It’s been an eventful spring. My Compass colleagues and I have given dozens of webinars to audiences around the country, as thirst for strategic guidance on testing is greater than ever. Since March, pandemic-related upheaval in college admission testing has left families confused and frustrated as they attempt to reconcile their personal timelines and decisions with those of the ACT, College Board, and colleges they are considering. With every presentation, our purpose has been to help students contextualize these changes, individualize their plans, and chart a simplified course for the year ahead.
The smartest test takers from the class of 2022 are already emerging, and no, strong test scores are not the only way to spot them. We encounter such students every day, and they stand out in 5 key ways. Encouraging these important traits will help students understand how their approach over the next year can produce successful testing outcomes as they adapt to the changes confronting them, including uncertainty in test site availability through the fall, the debut of online exams, and a growing field of test optional schools.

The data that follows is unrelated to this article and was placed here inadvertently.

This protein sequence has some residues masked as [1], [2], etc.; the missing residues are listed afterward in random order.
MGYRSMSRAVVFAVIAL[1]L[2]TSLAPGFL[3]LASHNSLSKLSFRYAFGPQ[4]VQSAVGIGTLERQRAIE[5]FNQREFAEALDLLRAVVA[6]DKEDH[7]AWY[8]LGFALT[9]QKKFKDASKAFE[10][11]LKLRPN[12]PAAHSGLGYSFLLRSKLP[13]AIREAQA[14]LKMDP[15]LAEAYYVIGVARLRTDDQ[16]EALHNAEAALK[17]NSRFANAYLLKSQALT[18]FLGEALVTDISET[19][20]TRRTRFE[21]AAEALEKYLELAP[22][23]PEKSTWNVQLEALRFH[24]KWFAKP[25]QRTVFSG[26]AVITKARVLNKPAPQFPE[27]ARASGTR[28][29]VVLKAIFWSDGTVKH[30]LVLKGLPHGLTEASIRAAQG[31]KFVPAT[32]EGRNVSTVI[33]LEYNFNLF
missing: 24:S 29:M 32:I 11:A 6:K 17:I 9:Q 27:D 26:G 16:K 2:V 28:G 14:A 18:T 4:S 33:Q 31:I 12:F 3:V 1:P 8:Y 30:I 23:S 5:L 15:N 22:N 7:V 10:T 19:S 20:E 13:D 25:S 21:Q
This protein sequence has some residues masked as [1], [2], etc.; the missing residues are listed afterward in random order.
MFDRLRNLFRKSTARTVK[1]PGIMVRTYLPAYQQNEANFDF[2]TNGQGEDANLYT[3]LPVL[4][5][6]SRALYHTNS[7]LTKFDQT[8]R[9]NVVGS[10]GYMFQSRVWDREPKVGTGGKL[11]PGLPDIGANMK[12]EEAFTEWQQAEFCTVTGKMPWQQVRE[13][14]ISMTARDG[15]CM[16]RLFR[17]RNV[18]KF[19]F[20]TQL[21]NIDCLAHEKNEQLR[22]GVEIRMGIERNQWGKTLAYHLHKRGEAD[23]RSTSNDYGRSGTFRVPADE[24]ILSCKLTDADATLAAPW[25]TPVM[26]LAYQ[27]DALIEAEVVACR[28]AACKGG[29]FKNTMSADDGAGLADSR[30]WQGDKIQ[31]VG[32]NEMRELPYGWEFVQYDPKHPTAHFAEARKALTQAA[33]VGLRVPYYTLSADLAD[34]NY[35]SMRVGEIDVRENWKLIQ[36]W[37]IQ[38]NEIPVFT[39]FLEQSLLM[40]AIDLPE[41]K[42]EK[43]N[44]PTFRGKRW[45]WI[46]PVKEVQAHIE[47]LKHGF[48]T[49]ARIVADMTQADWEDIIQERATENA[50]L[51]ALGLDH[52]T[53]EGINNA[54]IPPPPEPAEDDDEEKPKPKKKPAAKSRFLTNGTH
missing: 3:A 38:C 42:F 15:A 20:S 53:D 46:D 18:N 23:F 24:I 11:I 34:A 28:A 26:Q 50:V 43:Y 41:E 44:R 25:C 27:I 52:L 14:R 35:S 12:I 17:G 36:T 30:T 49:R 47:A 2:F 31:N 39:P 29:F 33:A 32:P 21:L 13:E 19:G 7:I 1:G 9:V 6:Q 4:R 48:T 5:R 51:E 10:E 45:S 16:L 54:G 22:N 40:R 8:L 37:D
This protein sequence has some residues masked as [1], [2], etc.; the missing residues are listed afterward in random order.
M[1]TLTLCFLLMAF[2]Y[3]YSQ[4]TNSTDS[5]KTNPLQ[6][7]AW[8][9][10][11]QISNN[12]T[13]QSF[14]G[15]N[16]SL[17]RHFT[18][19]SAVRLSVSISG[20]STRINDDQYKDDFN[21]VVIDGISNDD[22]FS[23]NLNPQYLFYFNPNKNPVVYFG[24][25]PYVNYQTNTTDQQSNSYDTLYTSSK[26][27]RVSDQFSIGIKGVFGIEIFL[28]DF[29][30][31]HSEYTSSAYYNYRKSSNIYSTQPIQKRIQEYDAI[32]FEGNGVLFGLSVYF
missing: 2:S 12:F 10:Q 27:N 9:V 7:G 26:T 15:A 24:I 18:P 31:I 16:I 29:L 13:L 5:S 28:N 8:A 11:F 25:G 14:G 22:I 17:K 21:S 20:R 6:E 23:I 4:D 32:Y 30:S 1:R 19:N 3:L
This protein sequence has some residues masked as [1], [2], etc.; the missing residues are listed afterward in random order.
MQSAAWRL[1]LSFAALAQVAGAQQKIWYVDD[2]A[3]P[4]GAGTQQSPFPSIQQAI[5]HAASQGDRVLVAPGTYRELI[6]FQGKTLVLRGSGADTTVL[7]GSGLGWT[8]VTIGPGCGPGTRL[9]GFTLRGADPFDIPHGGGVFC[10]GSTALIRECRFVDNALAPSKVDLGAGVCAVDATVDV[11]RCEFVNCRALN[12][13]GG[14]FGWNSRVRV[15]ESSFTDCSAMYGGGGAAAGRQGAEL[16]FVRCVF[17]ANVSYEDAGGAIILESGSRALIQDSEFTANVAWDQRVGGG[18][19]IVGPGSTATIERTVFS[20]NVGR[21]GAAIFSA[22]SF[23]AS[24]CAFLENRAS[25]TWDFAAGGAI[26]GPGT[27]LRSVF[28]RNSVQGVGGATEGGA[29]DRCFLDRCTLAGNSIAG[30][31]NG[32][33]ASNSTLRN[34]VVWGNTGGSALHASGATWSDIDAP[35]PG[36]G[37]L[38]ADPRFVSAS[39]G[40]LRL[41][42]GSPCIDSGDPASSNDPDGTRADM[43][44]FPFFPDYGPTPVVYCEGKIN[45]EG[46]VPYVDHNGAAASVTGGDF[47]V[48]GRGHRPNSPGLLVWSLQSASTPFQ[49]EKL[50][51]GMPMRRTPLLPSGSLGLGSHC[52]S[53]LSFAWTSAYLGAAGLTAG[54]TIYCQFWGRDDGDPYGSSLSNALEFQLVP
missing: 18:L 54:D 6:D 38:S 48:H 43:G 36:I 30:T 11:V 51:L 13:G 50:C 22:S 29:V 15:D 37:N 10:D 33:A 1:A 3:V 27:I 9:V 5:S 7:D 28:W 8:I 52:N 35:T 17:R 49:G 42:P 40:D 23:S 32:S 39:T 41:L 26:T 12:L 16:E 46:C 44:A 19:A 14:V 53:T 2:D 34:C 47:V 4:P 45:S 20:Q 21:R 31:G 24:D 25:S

They Are Pragmatic
Pragmatic college applicants don’t underestimate or overestimate the importance of testing. They remain practical about it, uninfluenced by the emotional noise around them. Instead of lamenting what they can’t control, these students matter-of-factly accept testing as a relevant — but not all-consuming or defining — component of their high school record. They determine if and how testing can serve their needs rather than dash their dreams, and proceed accordingly.